Good lessons in every endeavor. Including persistence, which means waiting while we break here in our chat with Madeleine.

Join us for the conclusion when she talks about more lessons, writing, and other interests.

Until then, keep up to date with news on the Boston Metaphysical website, and get your copy to read here.

Published in: on February 6, 2018 at 9:50 pm  Comments (1)  


By Professor Elemental


So, you’re considering a Steampunk road trip are you? Jolly good. The open road, the wind in your hair, the bugs in your teeth,* the locals staring at you when you stop somewhere for a tinkle. All jolly good fun I’m sure, but HOLD ON. What if it goes horribly wrong? It’s all fun and games until someone’s home made mechanical wings get caught in a revolving door or you end up stranded in Swindon without your disco trousers.**

You need help. And advice. The kind of advice that only a seasoned traveller with miles on the road and bags under his eyes can give you.

Here then, is everything you need before embarking on the road.


It’s worth having somewhere to go, otherwise you’ll drive until you run out of petrol or drive into the sea- but before embarking, do check that the place that you are going is worth your while. Make sure you know someone putting on the steampunk event or that you’ve have heard it’s good from someone else. Ensure that, if performing or selling stuff, the event has got the basics in place. Getting to a convention to headline a show and then finding that not only do they not have a sound man, but are also lacking a sound system is not a lot of fun**.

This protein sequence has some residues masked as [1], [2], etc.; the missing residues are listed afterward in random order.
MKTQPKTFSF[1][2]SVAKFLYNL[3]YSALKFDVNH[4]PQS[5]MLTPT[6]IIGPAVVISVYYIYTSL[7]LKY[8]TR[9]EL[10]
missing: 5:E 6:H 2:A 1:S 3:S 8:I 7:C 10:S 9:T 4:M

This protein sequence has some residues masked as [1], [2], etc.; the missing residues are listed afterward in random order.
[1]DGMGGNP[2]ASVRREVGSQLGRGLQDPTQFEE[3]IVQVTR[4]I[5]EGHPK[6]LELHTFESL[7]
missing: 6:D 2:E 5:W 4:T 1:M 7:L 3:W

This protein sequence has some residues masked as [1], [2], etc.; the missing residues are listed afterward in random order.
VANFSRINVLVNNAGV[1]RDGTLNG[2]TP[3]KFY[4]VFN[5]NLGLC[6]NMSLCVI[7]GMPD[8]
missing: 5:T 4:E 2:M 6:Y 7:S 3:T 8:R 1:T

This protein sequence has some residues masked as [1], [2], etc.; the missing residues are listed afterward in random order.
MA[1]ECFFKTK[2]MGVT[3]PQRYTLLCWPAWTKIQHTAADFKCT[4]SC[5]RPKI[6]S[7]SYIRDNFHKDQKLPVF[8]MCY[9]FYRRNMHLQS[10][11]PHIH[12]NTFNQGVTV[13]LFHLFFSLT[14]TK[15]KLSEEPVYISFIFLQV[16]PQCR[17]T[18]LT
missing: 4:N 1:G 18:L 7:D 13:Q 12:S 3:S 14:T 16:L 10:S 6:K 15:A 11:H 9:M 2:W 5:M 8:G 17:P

If, after careful research, I find my destination sounds a bit rubbish, I tend to go there anyway- but I take extra care to ensure the journey includes some lovely roadside attractions*** and some luxury when I arrive. You can’t guarantee every steampunk event is good, but you can make sure you sleep somewhere with nice pillows.


I quite like people, but can usually only stand them for short periods of time before they begin to annoy me. And I’ve been told it’s rather bad form to throw a companion out of a moving car because they are telling you a really long story about their gall bladder operation. That’s why I tend to travel alone****. You might be different. Maybe you have friends whose company you enjoy over long periods. Hang on though, think carefully: Are any of them prone to random acts of flatulence? Have they ever expressed a liking for the music of Robbie Williams? Do they enjoy eating pickled eggs wherever they go and always carry their own jar? Have they got a really weird laugh? If the answers to any of these questions are yes, well, personally I think it might be time to move house and find some new friends, but outside of that, for goodness sakes don’t travel about with them. Make sure you thoroughly vet all travel companions for general decency (or indecency, depending on your preference).